You have suggested that I open a virtual conversation which must clarify the way towards the WAP Congress in April 2008. I am thankful to you and I am pleased to do so.
In order to approach the title of our Congress: "Objets a in the analytic experience", you have suggested to produce a commentary on the extracts of two difficult texts by Lacan:
"L'Étourdit" and "La Troisième". In these texts, the link between objet a and semblance is interrogated. The link between semblance and the real has been approached in various ways throughout the teachings of Lacan. It is a matter, in these two texts, of his "last teachings." There, Lacan questions the limit to the solution that he had invented in the first period of his teaching.
The first quotation that you suggested for the discussion is extracted from a paragraph in "La Troisième". There, Lacan explicitly kept distance from the way in which he had tried to write the relationship between signifier and object in his seminar L'identification. And I quote: "In short, when I think that for some time I had fun to play with that S1, which I had elevated to the dignity of the signifier One, that I played with that One and a, knotting them with the golden number, isn't this priceless!".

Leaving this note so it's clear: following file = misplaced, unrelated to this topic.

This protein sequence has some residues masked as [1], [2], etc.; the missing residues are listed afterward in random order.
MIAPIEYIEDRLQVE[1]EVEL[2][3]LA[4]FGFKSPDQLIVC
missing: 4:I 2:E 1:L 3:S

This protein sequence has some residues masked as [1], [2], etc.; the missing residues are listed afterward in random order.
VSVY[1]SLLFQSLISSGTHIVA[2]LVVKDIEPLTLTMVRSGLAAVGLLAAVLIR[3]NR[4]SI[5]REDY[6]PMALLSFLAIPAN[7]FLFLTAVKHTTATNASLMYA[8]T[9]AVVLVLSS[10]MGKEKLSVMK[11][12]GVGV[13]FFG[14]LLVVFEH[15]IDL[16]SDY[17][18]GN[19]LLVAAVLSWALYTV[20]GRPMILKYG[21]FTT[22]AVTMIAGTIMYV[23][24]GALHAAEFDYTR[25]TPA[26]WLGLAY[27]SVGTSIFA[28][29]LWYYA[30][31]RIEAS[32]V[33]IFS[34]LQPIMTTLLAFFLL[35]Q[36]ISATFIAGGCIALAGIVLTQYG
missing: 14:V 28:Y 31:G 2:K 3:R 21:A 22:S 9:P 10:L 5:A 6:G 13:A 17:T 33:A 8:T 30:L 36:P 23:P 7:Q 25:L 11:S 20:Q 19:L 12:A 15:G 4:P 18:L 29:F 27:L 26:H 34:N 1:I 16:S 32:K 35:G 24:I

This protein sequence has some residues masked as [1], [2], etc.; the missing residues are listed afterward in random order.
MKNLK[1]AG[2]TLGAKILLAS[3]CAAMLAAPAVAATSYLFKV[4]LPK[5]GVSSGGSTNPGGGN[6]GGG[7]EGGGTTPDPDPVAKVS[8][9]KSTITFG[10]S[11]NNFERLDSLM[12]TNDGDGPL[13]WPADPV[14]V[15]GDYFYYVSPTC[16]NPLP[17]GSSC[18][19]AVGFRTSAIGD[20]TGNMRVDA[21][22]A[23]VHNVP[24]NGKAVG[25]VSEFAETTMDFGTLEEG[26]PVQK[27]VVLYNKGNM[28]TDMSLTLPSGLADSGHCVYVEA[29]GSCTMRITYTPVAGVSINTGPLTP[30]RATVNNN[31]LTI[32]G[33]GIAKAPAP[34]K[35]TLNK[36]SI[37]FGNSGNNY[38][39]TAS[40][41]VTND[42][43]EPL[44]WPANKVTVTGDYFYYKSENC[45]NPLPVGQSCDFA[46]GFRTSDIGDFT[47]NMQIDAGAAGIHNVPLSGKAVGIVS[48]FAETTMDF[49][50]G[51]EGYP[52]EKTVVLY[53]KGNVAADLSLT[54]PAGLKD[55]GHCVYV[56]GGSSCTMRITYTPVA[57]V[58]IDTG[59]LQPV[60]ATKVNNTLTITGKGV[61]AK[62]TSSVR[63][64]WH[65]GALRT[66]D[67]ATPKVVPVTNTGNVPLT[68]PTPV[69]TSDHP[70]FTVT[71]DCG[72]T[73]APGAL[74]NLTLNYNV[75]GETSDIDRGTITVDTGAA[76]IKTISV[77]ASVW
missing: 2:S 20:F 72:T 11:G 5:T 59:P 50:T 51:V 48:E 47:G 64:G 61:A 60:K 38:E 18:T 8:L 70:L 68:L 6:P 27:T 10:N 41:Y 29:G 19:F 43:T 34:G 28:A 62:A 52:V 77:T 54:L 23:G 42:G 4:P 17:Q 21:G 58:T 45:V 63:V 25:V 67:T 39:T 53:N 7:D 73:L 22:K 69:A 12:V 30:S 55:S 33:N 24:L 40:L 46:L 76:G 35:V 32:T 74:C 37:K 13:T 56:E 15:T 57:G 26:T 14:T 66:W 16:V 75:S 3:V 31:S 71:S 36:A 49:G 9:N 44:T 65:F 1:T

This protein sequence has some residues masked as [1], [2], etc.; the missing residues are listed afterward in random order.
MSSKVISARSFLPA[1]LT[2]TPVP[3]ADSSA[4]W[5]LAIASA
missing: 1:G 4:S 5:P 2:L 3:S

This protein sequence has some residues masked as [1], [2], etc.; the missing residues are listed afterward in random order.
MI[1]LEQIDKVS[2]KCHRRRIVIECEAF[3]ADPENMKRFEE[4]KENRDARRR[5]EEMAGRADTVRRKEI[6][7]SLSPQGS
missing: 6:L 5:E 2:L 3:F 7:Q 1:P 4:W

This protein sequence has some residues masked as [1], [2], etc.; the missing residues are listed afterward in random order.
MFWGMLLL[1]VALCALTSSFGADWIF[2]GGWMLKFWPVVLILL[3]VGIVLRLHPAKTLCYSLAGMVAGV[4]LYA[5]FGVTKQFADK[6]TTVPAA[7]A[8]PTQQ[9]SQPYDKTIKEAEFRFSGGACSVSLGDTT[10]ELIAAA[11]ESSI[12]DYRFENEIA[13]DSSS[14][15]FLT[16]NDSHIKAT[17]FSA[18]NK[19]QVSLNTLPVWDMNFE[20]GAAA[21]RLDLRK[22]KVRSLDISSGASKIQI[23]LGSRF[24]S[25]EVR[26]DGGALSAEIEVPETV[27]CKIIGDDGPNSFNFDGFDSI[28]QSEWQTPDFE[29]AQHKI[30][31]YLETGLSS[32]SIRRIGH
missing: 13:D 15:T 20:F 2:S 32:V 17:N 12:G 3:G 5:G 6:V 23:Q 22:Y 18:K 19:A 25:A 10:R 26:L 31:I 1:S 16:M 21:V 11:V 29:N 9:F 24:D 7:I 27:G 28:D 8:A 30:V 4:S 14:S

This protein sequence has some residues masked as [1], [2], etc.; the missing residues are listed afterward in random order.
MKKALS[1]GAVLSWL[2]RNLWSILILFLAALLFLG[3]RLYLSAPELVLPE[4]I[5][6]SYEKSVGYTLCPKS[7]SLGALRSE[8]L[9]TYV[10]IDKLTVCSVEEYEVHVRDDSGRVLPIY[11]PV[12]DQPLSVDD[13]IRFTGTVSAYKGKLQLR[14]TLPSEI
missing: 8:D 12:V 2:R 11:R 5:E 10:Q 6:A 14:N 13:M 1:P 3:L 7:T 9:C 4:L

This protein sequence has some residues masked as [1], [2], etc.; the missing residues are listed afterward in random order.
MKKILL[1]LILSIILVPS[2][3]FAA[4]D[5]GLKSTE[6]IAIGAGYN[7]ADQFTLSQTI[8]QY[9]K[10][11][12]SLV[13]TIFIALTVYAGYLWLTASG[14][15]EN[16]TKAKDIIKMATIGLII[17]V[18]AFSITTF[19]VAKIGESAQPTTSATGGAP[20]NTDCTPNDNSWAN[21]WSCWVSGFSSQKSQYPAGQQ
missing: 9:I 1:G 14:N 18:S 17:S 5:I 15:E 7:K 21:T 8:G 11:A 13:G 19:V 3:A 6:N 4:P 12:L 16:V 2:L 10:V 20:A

In his last teachings, Lacan no longer wants to start off from the signifier to deduce the effects of phallic signification and the remainder of jouissance (a). He directly starts from objet a to knot semblance and phallic dialectics. In "the world", what counts, is the "unworldly" object. Here, we place his point of departure: "Then, in the world there is nothing outside objet a, the shit or the gaze, the voice or the nipple, that divides the subject and disguises it as that remainder which ex-ists the body. In order to be its semblance, it is necessary to be gifted. (doué)
The meaning of this term "doue" oscillates between "being enabled" or "to have ability, to be gifted". This term (doué) has been translated into English as "conditions".
You have requested my opinion of what these "conditions" mean.
It is not a word frequently used by Lacan, who distrusted of all sorts of gifts frequently evoked in psychoanalysis: the clinical gift for example. An etymological annotation prevails. The "gift" is in principle "an action which gratuitously gives something to somebody". Later, in a religious context, it takes the sense of an "innate disposition". It is said of the "gift of prophecy", with multiple disputes on its origin. And this brings us closer to the "gift to make semblance". Where does it come from in psychoanalysis? From God, the Other, from a?